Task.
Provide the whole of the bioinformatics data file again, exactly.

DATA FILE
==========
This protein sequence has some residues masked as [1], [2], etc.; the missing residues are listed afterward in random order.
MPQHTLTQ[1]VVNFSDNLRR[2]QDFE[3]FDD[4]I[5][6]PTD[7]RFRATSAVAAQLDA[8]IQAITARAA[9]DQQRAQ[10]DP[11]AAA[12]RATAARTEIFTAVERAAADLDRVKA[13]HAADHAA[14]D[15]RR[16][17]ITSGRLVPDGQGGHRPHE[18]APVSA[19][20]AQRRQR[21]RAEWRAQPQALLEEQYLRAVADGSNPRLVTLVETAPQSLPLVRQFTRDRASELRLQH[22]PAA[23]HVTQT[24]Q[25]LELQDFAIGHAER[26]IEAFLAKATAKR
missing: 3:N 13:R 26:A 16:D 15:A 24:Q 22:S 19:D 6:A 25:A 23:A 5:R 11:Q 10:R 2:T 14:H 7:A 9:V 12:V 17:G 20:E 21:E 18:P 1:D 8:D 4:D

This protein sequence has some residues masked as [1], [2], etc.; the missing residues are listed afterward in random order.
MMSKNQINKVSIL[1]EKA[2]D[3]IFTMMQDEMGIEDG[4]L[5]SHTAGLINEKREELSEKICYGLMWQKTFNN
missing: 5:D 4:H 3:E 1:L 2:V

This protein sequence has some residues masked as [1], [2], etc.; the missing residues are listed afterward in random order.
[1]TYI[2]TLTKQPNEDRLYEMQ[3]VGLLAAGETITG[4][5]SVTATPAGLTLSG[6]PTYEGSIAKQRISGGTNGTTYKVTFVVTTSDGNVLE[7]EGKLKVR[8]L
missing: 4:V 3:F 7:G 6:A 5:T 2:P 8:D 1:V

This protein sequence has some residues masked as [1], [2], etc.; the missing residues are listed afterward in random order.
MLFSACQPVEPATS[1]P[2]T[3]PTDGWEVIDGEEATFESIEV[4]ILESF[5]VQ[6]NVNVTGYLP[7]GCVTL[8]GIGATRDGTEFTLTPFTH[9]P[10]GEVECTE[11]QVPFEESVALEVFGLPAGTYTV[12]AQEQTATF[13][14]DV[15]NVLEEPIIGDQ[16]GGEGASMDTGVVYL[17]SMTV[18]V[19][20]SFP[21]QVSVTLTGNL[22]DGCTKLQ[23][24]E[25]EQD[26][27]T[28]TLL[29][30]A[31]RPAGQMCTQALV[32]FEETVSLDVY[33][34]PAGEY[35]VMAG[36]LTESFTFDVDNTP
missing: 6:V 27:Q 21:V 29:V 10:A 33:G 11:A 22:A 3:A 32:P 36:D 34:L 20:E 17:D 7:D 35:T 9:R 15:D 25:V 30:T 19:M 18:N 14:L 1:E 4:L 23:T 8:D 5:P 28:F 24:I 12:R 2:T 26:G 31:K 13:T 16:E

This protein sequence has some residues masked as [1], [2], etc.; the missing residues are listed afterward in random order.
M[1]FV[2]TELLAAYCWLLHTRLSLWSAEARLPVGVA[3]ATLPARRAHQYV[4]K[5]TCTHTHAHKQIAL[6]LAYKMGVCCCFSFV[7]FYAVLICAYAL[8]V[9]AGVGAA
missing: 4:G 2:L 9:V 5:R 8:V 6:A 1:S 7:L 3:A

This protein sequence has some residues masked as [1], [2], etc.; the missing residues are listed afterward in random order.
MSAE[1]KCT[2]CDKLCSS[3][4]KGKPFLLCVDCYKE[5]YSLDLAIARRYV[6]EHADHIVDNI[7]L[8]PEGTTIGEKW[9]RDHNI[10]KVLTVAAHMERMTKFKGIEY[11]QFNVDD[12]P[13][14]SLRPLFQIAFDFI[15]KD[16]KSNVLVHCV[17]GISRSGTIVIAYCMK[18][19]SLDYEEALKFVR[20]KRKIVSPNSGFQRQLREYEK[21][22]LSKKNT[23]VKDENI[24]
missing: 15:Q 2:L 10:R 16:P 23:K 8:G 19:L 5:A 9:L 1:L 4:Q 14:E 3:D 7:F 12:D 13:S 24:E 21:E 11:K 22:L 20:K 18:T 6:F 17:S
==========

This protein sequence has some residues masked as [1], [2], etc.; the missing residues are listed afterward in random order.
MPQHTLTQ[1]VVNFSDNLRR[2]QDFE[3]FDD[4]I[5][6]PTD[7]RFRATSAVAAQLDA[8]IQAITARAA[9]DQQRAQ[10]DP[11]AAA[12]RATAARTEIFTAVERAAADLDRVKA[13]HAADHAA[14]D[15]RR[16][17]ITSGRLVPDGQGGHRPHE[18]APVSA[19][20]AQRRQR[21]RAEWRAQPQALLEEQYLRAVADGSNPRLVTLVETAPQSLPLVRQFTRDRASELRLQH[22]PAA[23]HVTQT[24]Q[25]LELQDFAIGHAER[26]IEAFLAKATAKR
missing: 3:N 13:R 26:A 16:D 15:A 24:Q 22:S 19:D 6:A 25:A 23:A 5:R 11:Q 10:R 2:T 14:H 7:A 9:V 12:V 17:G 20:E 21:E 18:P 1:D 8:D 4:D

This protein sequence has some residues masked as [1], [2], etc.; the missing residues are listed afterward in random order.
MMSKNQINKVSIL[1]EKA[2]D[3]IFTMMQDEMGIEDG[4]L[5]SHTAGLINEKREELSEKICYGLMWQKTFNN
missing: 5:D 4:H 3:E 1:L 2:V

This protein sequence has some residues masked as [1], [2], etc.; the missing residues are listed afterward in random order.
[1]TYI[2]TLTKQPNEDRLYEMQ[3]VGLLAAGETITG[4][5]SVTATPAGLTLSG[6]PTYEGSIAKQRISGGTNGTTYKVTFVVTTSDGNVLE[7]EGKLKVR[8]L
missing: 4:V 3:F 7:G 6:A 5:T 2:P 8:D 1:V

This protein sequence has some residues masked as [1], [2], etc.; the missing residues are listed afterward in random order.
MLFSACQPVEPATS[1]P[2]T[3]PTDGWEVIDGEEATFESIEV[4]ILESF[5]VQ[6]NVNVTGYLP[7]GCVTL[8]GIGATRDGTEFTLTPFTH[9]P[10]GEVECTE[11]QVPFEESVALEVFGLPAGTYTV[12]AQEQTATF[13][14]DV[15]NVLEEPIIGDQ[16]GGEGASMDTGVVYL[17]SMTV[18]V[19][20]SFP[21]QVSVTLTGNL[22]DGCTKLQ[23][24]E[25]EQD[26][27]T[28]TLL[29][30]A[31]RPAGQMCTQALV[32]FEETVSLDVY[33][34]PAGEY[35]VMAG[36]LTESFTFDVDNTP
missing: 6:V 27:Q 21:V 29:V 10:A 33:G 11:A 22:A 3:A 32:P 36:D 34:L 20:E 17:D 7:D 35:T 9:R 15:D 25:V 30:T 19:M 18:N 14:L 1:E 4:L 23:T 8:D 5:P 28:F 24:I 12:R 2:T 26:G 31:K 13:T 16:E

This protein sequence has some residues masked as [1], [2], etc.; the missing residues are listed afterward in random order.
M[1]FV[2]TELLAAYCWLLHTRLSLWSAEARLPVGVA[3]ATLPARRAHQYV[4]K[5]TCTHTHAHKQIAL[6]LAYKMGVCCCFSFV[7]FYAVLICAYAL[8]V[9]AGVGAA
missing: 4:G 2:L 9:V 5:R 8:V 6:A 1:S 7:L 3:A

This protein sequence has some residues masked as [1], [2], etc.; the missing residues are listed afterward in random order.
MSAE[1]KCT[2]CDKLCSS[3][4]KGKPFLLCVDCYKE[5]YSLDLAIARRYV[6]EHADHIVDNI[7]L[8]PEGTTIGEKW[9]RDHNI[10]KVLTVAAHMERMTKFKGIEY[11]QFNVDD[12]P[13][14]SLRPLFQIAFDFI[15]KD[16]KSNVLVHCV[17]GISRSGTIVIAYCMK[18][19]SLDYEEALKFVR[20]KRKIVSPNSGFQRQLREYEK[21][22]LSKKNT[23]VKDENI[24]
missing: 15:Q 2:L 10:R 16:P 23:K 8:G 19:L 5:A 9:L 1:L 4:Q 14:E 3:D 7:F 12:D 13:S 24:E 21:E 11:K 22:L 20:K 18:T 6:F 17:S